SAP: Focusing on supply chain resiliency
In the first of four articles, we zone in on the importance of supply chain resiliency.
The COVID-19 pandemic has showcased the importance of lean and efficient supply chains, highlighting the necessity for flexibility and innovation during uncertain times. In SAP’s global survey, 1,000 executives from business functions spanning the supply chain were asked questions about the state of the supply chain landscape and the current complex environment. SAP identified a small group of companies among its survey respondents that are successfully managing their supply chains - called Supply Chain Leaders. SAP highlighted their best practices, enabling SAP to quantify the benefits of a well-run supply chain and a balanced approach to difficult objectives.
The research showed that companies with stronger strategies for customer-centricity, visibility and sustainability, through the application of intelligent technologies are seeing results from their efforts in terms of supply chain effectiveness, resilience and overall financial performance. While all supply chains are vulnerable to risks in a global economy, execution on clear strategic objectives is vital. This supported by the correct tools and tactics to mitigate risks and minimise complexity will make such events more manageable.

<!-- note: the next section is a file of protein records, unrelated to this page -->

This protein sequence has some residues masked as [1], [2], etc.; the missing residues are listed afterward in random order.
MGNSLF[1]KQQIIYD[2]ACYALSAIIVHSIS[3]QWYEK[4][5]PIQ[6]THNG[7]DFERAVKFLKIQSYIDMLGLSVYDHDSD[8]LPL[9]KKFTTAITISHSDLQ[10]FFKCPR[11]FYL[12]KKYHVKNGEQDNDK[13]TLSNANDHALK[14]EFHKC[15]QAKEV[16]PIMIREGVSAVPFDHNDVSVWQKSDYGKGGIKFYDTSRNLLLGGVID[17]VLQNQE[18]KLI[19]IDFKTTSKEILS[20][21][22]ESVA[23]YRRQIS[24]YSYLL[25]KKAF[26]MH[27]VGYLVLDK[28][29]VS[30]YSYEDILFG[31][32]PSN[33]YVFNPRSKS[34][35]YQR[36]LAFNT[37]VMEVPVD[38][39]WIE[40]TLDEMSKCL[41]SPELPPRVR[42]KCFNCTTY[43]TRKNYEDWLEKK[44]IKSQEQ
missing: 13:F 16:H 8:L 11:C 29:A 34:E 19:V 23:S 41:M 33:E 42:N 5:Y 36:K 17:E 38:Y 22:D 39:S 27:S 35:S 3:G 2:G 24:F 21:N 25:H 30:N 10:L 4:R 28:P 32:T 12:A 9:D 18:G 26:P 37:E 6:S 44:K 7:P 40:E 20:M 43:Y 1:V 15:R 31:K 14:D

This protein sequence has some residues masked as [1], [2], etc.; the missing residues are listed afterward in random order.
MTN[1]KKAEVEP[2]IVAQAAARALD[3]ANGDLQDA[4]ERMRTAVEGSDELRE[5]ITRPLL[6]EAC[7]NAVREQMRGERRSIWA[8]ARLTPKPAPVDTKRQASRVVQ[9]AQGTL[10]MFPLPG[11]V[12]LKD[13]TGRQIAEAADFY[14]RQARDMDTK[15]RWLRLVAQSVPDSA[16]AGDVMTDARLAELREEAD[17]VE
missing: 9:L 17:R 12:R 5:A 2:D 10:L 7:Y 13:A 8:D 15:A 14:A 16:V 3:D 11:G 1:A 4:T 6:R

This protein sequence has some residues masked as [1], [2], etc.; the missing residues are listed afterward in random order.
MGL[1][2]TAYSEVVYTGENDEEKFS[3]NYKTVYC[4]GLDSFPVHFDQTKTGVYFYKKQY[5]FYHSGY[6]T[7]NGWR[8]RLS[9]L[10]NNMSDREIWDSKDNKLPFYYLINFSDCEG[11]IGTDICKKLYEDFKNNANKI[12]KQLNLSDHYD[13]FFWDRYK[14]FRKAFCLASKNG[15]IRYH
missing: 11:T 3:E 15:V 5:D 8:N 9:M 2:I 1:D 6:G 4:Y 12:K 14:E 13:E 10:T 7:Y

COVID-19 has demonstrated supply chain vulnerabilities and its impact of these on the new world economy. As a result, the importance of supply chain resiliency has never been more important. SAP’s survey, created in early 2020 as COVID-19 began to take hold worldwide, found that 39% of its respondents had experienced negative risk events at some point in their supply chains over the past three years. A similar proportion - 40% - found that their exposure to supply chain risks had increased over the same period of time. In contrast, just a quarter of its Supply Chain Leaders reported suffering a negative risk event and 31% say their risk exposure increased.
The research leader group stands out in several key ways. 76% of the leader group agreed that their employees are agile and can react to unforeseen events (compared to 52% of others). They are also significantly more likely to report high levels of collaboration with their risk management and compliance functions - 75% vs 63%. In addition, leaders have significantly higher levels of visibility into their supply chains and have successfully broken down silos within their organisations. This combination of agile employees, seamless collaboration with risk management and other functions, and a flatter organisational structure will reinforce supply chain resiliency.
While no supply chain can ever be fully prepared for a pandemic such as COVID-19, a highly collaborative company culture and strong visibility into all areas of the supply chain, can create resilience and agility, while lessening the impact of risk events.